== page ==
American Society of Landscape Architects

  2004 ASLA Professional Awards

Communications Award of Honor

Gardens and Historic Plans of the Antebellum South
James R. Cothran, FASLA, Atlanta, GA

A much needed and very welcome scholarly contribution… Lovely, informative, well organized and a pleasure to look at and to enter deeply into its pages… Richly presented book with excellent photographs…courts a wide audience… This comprehensive book is a very valuable contribution because it provides important historic survey and archival accounts of historic landscapes. The author does a very effective job of weaving travel accounts with overall design considerations as well as specific horticultural information. Richly illustrated with high quality photographs.
           2004 Professional Awards Jury Comments

This volume features botanical prints, lithographs, garden plans, historic photographs, and contemporary photography revealing the rich garden history of the Antebellum South. A pictorial splendor as well as a treasure trove of cultural history, this volume is unique in its field. The publication is directed at garden historians, preservationists, landscape architects, plants enthusiasts, gardeners, and individuals interested in the history of the South who wish to experience the glorious gardens that flourished in the region from 1820 through 1860.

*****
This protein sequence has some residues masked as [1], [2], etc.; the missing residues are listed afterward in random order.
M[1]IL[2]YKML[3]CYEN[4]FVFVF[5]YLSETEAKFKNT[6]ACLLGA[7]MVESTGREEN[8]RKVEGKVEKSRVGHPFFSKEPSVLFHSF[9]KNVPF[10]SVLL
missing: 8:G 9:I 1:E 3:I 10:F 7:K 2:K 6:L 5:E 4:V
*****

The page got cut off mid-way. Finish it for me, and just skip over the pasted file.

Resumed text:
Front cover - The Jenkins Mikell House and Garden - Charleston, SC. Built in 1853 by I. Jenkins Mikell, a wealth cotton planter, the Jenkins Mikell House represents one of Charleston's finest antebellum town houses. (Photo: James R. Cothran)

Back Cover - Professional endorsements. (Photo: James R. Cothran)

Oak Alley Plantation and its imposing avenue of live oak trees. The image is accompanied by travel accounts of river plantations located along the Mississippi River from New Orleans to Baton Rouge, Louisiana. (Photo: Alan Nyiri)

Visual images of both decorative and functional fences. A variety of fences were employed during the antebellum period in gardens and landscapes. (Photo Top: Courtesy of The Virginia Historical Society, Richmond, Virginia. Photo Bottom: Courtesy of Rod Smith)

Plans of parterre gardens - Savannah, Georgia. The illustration shows plans for several parterre gardens developed in Savannah during the antebellum era. (Drawing: Based on the original drawings by Clermont Lee, Savanah, Georgia)

319-6 Valley View House and Garden - Bartow County, Georgia. Gardens of the antebellum South were generally formal in nature, featuring a variety of geometric patterns. (Photo: James R. Cothran. Drawings: Thorton Mayre, Courtesy of Georgia Department of Archives and History)

Rosedown Plantation -Francisville St Francisville, Louisiana - Garden view and overall house and garden plan. (Photo: James R. Cothran)

Bois de Fl¦che - St. Martins Parish, Louisiana. The illustration shows a typical plantation layout with an orchard and kitchen garden. (Courtesy Louisiana State Museum, New Orleans, Louisiana)

Azalea indica - An exotic plant introduced from China into the American South during the antebellum period, Azalea indica was frequently grown in gardens of the lower South. (Photo: James R. Cothran)

Calycanthus florida - Native to the southern United States, calycanthus florida was frequently employed as an ornamental in antebellum gardens. (Photo: James R. Cothran)


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